Christine Marks, Goldcorp’s director of corporate communications, spoke about the company’s “Creating Choices” program in her keynote speech. Four years ago, Goldcorp developed the program to train, develop and mentor women in the company. In the three years since its launch, Creating Choices has graduated more than 1,000 women to much success.

Student time

The convention also helped students connect with potential mentors and even try to land jobs, as part of its student program and job fair. At the Student-Industry Luncheon, young professionals got a chance to chat with mining professionals and company recruiters, while also listening to helpful tips on how to stand out from other recruits.

Talking money

The popular Management and Finance day
Jon Benjamin Photography

The convention’s technical program closed off on Wednesday with the Management and Finance Day that featured talks, presentations and a panel discussion on topics ranging from proper due diligence, risk management, market and commodity analysis to equity trends.

Gordon Bogden, Avanti Mining CEO, opened his presentation on trends in mine financing and access to capital issues on a dire note. “Financing for mining companies in the current economic climate is a difficult task, as conventional sources of debt and equity financing have been drying up steadily,” he said, before qualifying that his statement had previously been made at PDAC 15 years ago.

Hybrid is not just a kind of vehicle

When asked what participants of all categories may take away, Lise Bujold, CIM director of conventions and trade shows, said: “Technology has allowed us to expand on the experience for everyone, both the on-site and remote participants. The conversation on social media during the convention, the sharing of pictures, the use of the mobile application by 1,500 people and the live broadcasting of sessions – it all makes for a powerful hybrid event with views from the inside out and vice versa. It also reduces the need for paper and printed materials.”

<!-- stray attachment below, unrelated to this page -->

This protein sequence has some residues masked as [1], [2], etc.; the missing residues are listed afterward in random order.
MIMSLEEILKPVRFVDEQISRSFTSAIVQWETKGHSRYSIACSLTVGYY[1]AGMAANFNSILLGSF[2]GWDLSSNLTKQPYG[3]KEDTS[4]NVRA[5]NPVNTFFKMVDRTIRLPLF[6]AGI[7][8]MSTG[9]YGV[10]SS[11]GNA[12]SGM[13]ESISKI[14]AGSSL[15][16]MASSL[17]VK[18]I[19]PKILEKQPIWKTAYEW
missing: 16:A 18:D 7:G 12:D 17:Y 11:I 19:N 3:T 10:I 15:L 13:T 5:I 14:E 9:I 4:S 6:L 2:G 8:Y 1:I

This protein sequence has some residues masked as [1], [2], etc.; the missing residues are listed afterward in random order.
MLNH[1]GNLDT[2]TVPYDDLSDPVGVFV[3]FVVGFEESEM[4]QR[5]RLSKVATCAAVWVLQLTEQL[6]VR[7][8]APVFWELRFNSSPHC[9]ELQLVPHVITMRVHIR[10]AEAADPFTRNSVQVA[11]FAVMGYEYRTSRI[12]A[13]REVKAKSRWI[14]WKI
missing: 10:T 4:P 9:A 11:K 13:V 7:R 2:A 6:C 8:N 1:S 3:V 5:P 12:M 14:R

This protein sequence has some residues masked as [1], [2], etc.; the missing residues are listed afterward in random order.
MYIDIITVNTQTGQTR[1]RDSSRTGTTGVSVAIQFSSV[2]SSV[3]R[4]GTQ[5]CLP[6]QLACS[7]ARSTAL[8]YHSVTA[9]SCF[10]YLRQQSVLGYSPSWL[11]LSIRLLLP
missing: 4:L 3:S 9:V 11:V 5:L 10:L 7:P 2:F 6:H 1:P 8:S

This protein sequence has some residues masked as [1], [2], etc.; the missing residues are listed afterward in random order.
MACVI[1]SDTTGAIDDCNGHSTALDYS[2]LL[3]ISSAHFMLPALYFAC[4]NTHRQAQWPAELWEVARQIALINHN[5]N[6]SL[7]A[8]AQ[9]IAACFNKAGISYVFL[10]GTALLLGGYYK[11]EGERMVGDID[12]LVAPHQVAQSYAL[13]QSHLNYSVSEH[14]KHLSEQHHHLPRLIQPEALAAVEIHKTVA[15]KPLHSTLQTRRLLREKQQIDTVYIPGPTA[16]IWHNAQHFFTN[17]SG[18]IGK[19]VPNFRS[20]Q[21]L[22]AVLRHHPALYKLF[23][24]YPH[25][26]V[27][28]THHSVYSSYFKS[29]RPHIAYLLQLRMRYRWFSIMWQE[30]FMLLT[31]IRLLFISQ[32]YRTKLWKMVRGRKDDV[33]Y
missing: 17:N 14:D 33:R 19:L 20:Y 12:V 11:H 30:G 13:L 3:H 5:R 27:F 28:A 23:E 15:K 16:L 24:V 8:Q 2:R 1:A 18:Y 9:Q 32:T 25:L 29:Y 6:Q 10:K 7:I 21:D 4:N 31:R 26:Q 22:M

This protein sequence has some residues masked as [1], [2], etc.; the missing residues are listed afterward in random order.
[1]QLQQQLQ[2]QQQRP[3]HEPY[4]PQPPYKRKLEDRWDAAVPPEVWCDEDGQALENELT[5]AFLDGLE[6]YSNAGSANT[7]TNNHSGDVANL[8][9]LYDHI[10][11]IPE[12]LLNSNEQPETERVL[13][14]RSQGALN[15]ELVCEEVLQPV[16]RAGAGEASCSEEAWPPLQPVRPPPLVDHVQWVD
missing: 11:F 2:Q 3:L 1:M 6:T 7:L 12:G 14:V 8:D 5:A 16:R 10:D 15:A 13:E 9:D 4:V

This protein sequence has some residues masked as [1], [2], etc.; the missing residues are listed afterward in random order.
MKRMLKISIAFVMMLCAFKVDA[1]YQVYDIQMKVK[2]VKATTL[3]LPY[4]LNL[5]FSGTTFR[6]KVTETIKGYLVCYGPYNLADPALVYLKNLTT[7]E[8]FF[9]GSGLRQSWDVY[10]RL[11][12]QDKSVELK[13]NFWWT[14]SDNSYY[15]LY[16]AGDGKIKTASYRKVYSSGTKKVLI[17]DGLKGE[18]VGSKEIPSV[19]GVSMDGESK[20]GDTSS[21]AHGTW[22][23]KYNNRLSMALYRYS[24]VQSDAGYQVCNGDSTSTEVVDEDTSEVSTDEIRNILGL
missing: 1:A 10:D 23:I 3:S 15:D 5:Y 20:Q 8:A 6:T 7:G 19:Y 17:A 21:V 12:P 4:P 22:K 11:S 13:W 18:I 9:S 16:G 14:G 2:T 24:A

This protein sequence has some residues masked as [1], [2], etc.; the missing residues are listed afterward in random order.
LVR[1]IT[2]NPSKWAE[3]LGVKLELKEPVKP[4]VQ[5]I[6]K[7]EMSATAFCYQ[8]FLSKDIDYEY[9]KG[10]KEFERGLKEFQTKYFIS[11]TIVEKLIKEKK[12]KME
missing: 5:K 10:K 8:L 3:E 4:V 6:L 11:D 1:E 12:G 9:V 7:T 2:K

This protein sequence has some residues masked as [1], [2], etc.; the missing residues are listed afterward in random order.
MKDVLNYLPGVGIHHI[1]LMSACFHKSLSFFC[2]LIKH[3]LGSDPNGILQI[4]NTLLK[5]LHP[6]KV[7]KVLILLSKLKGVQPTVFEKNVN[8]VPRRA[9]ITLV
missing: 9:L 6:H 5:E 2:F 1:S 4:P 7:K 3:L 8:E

Mining a foundation of Canadian life

Representatives from mining and related industries came together for the CIM Closing Luncheon, held in conjunction with the Vancouver Board of Trade. Karina Briño, President and CEO of the Mining Association of British Columbia and keynote speaker, discussed the importance of mining in daily life, from technology to infrastructure. She also spoke to the benefits of the mining industry on the local BC economy as a major employer in the province. “We want to send a strong and positive message,” said Briño. “Let’s work together to make sure the mining industry grows.”

No shortage of fun

 Joy Global Gala
Attendees danced the night away 
at the Joy Global Gala
Jon Benjamin Photography

Of course, the convention was not all about professional development, business wheelings and dealings, and networking. The week’s many social events, mixers and receptions provided hardworking professionals the opportunity to have a bit of fun. The black-tie CIM Awards Gala offered the industry a chance to recognize some of the outstanding achievements from its many champions. And, with over-the-top entertainment, the crowd stayed until the very end.

The following night, attendees and delegates broke out their dancing shoes at the Joy Global Gala, which featured an impressive fireworks display over Coal Harbour.

“Overall, the impression from everybody has been great,” said Patty Moore, as the convention wrapped-up its last day.

And next year’s event is poised to bring much of the same. The Expo! floor is already 90 per cent sold and the theme, “New Dimensions,” promises to engender huge discussion. CIM Convention 2015 will be held in Montreal, Quebec at the Palais de Congrès from May 9 to 13.